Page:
Those who trust in the Lord are like Mount Zion, which cannot be shaken but endures forever.
Lying in bed, Alexei lay in bed, watching his parents standing silhouetted in the dim light, peering from the window. They were waiting for the Black Raven, the police car that swooped down at night like a carrion bird to take people away.
Back in the 1930s in the Soviet Union, spies and informers were routinely used to repress the church, not just to gain information. During those years, Stalin grew increasingly alarmed about people who he feared opposed his regime. He purged these supposed resisters from the ranks of the Communist party, and then turned his attention to anyone else who had “anti-Soviet thoughts” or “counter-revolutionary tendencies.” He also needed slaves to build all of the factories and to meet all of the production norms described in his Five-Year Plan. He got them by arresting people, torturing them into confessing all kinds of political crimes, and then shipping those who had survived to labor camps. People were instructed that they had a duty to denounce anyone who was not a zealous worker for the state and completely loyal to communist ideals.
Those who were accused were usually arrested at night. During much of the 1930s, the Black Ravens flew every night, seeking their prey. People were encouraged to denounce their neighbors, which led to many false accusations just to avoid being the one arrested. If someone couldn’t think of any “enemies of the people,” they would be harshly rebuked or even arrested themselves for “lacking in revolutionary vigilance.” Believers were automatically suspect. Alexei’s father’s faith was well known, so his mother kept a sack by the door with dry biscuits and a change of clothing, just in case the car stopped one night to take her husband. Every night they kept vigil until they heard the Black Raven drive by. Then they would get down on their knees, thanking God that one more day had been given to them.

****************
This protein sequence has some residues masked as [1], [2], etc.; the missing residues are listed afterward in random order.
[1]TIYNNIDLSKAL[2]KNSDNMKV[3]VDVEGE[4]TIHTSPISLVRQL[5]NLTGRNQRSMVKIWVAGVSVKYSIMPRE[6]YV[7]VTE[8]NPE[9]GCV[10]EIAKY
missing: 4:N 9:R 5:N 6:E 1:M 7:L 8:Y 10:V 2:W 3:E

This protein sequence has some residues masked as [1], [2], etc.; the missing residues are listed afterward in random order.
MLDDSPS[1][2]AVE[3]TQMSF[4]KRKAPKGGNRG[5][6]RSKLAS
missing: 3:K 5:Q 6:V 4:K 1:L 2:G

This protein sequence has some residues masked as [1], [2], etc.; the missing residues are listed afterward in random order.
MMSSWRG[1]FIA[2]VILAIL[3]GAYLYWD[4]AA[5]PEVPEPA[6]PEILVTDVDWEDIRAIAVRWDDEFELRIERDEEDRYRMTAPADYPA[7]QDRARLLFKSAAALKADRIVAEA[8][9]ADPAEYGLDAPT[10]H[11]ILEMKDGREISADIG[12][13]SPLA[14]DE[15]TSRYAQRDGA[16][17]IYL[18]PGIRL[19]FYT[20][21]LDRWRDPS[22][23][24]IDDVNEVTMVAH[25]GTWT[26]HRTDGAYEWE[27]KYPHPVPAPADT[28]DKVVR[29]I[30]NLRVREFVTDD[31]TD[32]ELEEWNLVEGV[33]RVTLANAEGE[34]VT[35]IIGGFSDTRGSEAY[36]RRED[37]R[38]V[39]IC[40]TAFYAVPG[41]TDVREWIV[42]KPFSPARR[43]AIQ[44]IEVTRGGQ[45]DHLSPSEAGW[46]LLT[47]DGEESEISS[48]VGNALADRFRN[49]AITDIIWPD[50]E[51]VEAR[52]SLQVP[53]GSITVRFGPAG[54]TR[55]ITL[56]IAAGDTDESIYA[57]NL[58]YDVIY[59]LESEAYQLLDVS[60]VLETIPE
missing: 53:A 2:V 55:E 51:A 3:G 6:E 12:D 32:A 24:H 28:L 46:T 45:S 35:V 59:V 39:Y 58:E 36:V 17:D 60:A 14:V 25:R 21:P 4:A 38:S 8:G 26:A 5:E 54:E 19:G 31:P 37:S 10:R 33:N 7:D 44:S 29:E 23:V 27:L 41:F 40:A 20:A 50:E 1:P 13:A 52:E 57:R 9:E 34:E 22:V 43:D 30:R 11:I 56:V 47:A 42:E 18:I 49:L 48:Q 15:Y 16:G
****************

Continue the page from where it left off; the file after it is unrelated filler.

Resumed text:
Alexei and his family had no choice but to trust God; they had nowhere else to turn. Because they trusted, their faith grew and they were able to endure great trials.
We don’t face the same kind of trials, but trials come into our lives none the less. This week tornados have ravaged many cities and towns; hundreds have died and countless others lost their homes. God doesn’t promise us a trouble free life. We may be stirred up, things put out of order, rearranged, disrupted, damaged. He does promise that if we trust in Him, we will not be shaken, but will triumph over those trials, and eventually receive eternal life.
Lord, give me the faith that trusts in You and is not shaken.